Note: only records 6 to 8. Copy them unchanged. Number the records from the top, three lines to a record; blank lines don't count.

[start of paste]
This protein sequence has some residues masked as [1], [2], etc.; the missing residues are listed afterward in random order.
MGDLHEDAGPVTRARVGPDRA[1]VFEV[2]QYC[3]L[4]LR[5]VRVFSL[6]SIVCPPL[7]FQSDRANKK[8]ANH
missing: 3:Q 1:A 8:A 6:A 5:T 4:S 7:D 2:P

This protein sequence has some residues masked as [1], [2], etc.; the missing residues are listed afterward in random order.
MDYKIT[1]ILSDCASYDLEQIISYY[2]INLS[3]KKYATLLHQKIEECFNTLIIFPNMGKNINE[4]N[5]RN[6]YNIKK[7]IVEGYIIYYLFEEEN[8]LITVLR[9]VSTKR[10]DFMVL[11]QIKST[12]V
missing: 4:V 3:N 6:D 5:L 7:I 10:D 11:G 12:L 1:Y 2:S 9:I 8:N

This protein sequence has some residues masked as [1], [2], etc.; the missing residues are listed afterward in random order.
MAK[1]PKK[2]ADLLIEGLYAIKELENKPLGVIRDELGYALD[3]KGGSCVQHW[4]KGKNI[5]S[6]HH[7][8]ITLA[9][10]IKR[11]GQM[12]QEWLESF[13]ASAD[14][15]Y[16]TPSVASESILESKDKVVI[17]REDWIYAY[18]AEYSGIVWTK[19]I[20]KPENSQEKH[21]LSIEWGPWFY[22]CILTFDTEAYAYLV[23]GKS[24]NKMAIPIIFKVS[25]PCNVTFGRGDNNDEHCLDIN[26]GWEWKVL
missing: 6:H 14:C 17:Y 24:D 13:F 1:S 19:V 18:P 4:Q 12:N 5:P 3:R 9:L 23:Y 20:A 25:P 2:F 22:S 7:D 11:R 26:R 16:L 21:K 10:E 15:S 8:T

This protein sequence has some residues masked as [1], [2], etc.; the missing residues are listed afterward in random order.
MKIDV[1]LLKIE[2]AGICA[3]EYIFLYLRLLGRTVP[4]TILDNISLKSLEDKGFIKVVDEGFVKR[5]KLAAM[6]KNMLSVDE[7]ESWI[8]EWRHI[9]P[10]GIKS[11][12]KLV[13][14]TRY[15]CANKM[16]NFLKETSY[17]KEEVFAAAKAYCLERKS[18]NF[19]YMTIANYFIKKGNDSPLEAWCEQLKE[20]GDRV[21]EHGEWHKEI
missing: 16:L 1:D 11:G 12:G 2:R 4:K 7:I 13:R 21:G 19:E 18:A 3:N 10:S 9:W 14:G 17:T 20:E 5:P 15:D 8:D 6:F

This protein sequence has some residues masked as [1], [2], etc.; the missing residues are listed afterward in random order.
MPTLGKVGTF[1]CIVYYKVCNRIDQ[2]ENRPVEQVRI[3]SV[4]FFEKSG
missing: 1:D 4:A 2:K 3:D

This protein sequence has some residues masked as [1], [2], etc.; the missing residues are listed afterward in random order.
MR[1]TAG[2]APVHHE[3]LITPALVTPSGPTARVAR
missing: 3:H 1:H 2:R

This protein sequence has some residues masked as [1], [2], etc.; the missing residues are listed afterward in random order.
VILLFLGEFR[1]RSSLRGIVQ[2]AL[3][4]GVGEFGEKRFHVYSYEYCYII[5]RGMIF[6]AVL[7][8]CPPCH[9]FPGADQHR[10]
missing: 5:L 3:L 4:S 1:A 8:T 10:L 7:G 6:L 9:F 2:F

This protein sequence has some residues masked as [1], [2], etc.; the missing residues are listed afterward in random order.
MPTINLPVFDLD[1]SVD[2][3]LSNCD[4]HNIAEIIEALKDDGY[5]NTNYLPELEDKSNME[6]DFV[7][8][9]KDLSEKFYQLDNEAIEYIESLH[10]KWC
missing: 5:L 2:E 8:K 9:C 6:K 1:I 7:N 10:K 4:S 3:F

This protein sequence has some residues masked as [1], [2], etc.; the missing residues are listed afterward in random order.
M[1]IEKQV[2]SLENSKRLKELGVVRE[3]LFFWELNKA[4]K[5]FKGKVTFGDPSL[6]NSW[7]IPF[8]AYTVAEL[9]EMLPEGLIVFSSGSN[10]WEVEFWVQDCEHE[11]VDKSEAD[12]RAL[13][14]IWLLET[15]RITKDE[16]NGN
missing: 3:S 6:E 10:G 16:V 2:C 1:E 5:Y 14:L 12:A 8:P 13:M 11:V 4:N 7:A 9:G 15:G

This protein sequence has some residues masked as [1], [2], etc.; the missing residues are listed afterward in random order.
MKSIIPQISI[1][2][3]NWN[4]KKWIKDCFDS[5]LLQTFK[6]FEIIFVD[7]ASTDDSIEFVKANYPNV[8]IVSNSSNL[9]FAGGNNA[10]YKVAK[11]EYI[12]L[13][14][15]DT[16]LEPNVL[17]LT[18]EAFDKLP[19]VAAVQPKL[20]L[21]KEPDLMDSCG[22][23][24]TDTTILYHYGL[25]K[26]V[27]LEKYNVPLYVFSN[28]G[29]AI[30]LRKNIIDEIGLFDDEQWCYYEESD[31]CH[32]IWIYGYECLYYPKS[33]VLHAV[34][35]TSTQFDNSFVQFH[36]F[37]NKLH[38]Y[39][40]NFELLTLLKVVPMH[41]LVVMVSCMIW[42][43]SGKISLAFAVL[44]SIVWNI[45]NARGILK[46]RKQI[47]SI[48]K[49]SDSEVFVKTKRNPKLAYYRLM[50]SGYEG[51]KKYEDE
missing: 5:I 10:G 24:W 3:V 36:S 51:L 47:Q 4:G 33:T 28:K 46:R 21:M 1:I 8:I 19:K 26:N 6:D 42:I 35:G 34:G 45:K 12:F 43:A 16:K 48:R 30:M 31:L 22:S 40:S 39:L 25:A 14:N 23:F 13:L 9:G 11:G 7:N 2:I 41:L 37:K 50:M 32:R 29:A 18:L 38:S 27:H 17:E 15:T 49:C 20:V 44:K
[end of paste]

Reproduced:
This protein sequence has some residues masked as [1], [2], etc.; the missing residues are listed afterward in random order.
MR[1]TAG[2]APVHHE[3]LITPALVTPSGPTARVAR
missing: 3:H 1:H 2:R

This protein sequence has some residues masked as [1], [2], etc.; the missing residues are listed afterward in random order.
VILLFLGEFR[1]RSSLRGIVQ[2]AL[3][4]GVGEFGEKRFHVYSYEYCYII[5]RGMIF[6]AVL[7][8]CPPCH[9]FPGADQHR[10]
missing: 5:L 3:L 4:S 1:A 8:T 10:L 7:G 6:L 9:F 2:F

This protein sequence has some residues masked as [1], [2], etc.; the missing residues are listed afterward in random order.
MPTINLPVFDLD[1]SVD[2][3]LSNCD[4]HNIAEIIEALKDDGY[5]NTNYLPELEDKSNME[6]DFV[7][8][9]KDLSEKFYQLDNEAIEYIESLH[10]KWC
missing: 5:L 2:E 8:K 9:C 6:K 1:I 7:N 10:K 4:S 3:F